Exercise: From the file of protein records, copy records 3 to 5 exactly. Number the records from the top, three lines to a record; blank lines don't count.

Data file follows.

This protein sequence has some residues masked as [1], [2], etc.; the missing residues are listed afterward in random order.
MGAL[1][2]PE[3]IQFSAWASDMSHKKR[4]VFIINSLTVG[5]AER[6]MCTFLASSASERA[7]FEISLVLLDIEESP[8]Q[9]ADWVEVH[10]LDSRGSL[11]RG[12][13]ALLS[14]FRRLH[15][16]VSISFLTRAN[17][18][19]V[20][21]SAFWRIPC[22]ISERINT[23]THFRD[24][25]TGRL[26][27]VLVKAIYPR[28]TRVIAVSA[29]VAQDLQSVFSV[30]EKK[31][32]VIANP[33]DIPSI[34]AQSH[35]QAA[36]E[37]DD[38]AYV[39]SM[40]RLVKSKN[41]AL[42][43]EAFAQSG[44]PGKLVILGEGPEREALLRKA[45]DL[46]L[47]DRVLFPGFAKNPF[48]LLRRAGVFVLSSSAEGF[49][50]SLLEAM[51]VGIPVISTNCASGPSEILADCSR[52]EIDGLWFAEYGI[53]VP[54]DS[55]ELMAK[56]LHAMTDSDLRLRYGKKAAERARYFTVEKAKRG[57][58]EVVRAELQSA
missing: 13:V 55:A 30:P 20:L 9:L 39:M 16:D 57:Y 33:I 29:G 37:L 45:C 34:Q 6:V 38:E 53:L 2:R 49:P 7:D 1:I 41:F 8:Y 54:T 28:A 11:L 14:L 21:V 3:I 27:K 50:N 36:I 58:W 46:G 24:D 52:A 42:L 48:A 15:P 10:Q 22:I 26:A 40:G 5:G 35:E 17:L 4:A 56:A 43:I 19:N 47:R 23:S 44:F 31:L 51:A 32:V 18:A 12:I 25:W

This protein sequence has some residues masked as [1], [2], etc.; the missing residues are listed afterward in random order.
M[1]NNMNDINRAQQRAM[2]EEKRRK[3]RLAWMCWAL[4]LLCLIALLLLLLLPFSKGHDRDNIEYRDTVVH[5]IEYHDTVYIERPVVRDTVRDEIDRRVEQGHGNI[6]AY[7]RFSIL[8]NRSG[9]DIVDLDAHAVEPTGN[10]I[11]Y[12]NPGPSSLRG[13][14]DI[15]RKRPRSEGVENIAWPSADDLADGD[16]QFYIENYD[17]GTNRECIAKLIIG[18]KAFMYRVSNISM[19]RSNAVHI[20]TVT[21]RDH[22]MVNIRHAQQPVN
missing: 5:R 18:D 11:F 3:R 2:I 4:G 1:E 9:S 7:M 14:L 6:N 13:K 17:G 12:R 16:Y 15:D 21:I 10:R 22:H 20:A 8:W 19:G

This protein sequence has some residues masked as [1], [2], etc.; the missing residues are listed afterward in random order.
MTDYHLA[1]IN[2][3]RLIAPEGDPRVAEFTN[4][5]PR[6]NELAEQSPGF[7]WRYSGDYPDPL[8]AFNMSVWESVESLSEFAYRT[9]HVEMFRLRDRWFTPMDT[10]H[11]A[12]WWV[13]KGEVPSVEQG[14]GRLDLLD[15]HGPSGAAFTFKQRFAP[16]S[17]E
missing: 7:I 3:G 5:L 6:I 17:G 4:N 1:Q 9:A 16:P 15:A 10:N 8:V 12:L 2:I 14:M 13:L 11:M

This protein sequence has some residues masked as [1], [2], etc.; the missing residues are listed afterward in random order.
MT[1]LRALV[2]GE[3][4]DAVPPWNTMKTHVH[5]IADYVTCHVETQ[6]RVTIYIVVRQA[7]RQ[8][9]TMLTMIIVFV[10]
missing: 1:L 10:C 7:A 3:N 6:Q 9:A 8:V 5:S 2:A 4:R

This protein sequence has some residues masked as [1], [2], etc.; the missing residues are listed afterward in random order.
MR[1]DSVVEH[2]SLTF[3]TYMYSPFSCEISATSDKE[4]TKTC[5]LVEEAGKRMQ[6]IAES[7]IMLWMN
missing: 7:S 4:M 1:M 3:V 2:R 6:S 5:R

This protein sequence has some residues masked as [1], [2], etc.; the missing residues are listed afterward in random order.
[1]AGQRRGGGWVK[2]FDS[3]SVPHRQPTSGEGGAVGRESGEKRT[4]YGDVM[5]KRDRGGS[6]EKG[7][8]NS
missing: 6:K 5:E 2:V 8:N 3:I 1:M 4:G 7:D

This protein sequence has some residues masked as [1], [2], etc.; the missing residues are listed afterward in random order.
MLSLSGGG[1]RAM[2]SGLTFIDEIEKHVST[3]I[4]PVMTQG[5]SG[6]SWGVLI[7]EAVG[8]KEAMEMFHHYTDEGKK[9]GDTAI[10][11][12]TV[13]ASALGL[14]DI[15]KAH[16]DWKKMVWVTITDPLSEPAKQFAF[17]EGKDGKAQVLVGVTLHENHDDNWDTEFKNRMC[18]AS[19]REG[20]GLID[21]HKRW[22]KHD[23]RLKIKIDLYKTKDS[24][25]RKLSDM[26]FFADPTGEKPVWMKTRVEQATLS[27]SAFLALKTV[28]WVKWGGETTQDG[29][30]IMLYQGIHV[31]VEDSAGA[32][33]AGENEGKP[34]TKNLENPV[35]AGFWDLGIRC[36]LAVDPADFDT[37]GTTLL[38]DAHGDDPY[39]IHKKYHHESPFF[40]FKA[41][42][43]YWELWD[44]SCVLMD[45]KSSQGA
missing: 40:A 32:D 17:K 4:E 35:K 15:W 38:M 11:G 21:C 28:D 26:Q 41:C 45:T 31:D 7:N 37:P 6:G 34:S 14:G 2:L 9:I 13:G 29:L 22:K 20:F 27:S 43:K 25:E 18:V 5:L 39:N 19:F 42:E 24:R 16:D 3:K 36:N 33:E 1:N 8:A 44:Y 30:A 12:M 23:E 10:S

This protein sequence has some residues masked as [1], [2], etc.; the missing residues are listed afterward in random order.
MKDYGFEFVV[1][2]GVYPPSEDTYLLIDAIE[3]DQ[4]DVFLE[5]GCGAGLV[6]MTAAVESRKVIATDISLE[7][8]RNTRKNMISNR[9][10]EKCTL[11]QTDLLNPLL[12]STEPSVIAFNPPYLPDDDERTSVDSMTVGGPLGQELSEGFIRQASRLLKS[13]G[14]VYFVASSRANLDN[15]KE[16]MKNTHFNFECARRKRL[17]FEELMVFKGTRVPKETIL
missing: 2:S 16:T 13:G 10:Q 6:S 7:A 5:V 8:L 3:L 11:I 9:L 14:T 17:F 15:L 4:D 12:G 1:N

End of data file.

This protein sequence has some residues masked as [1], [2], etc.; the missing residues are listed afterward in random order.
MTDYHLA[1]IN[2][3]RLIAPEGDPRVAEFTN[4][5]PR[6]NELAEQSPGF[7]WRYSGDYPDPL[8]AFNMSVWESVESLSEFAYRT[9]HVEMFRLRDRWFTPMDT[10]H[11]A[12]WWV[13]KGEVPSVEQG[14]GRLDLLD[15]HGPSGAAFTFKQRFAP[16]S[17]E
missing: 7:I 3:G 5:L 6:I 17:G 4:N 1:Q 9:A 16:P 15:A 10:N 8:V 12:L 2:I 14:M 13:L 11:M

This protein sequence has some residues masked as [1], [2], etc.; the missing residues are listed afterward in random order.
MT[1]LRALV[2]GE[3][4]DAVPPWNTMKTHVH[5]IADYVTCHVETQ[6]RVTIYIVVRQA[7]RQ[8][9]TMLTMIIVFV[10]
missing: 1:L 10:C 7:A 3:N 6:Q 9:A 8:V 5:S 2:A 4:R

This protein sequence has some residues masked as [1], [2], etc.; the missing residues are listed afterward in random order.
MR[1]DSVVEH[2]SLTF[3]TYMYSPFSCEISATSDKE[4]TKTC[5]LVEEAGKRMQ[6]IAES[7]IMLWMN
missing: 7:S 4:M 1:M 3:V 2:R 6:S 5:R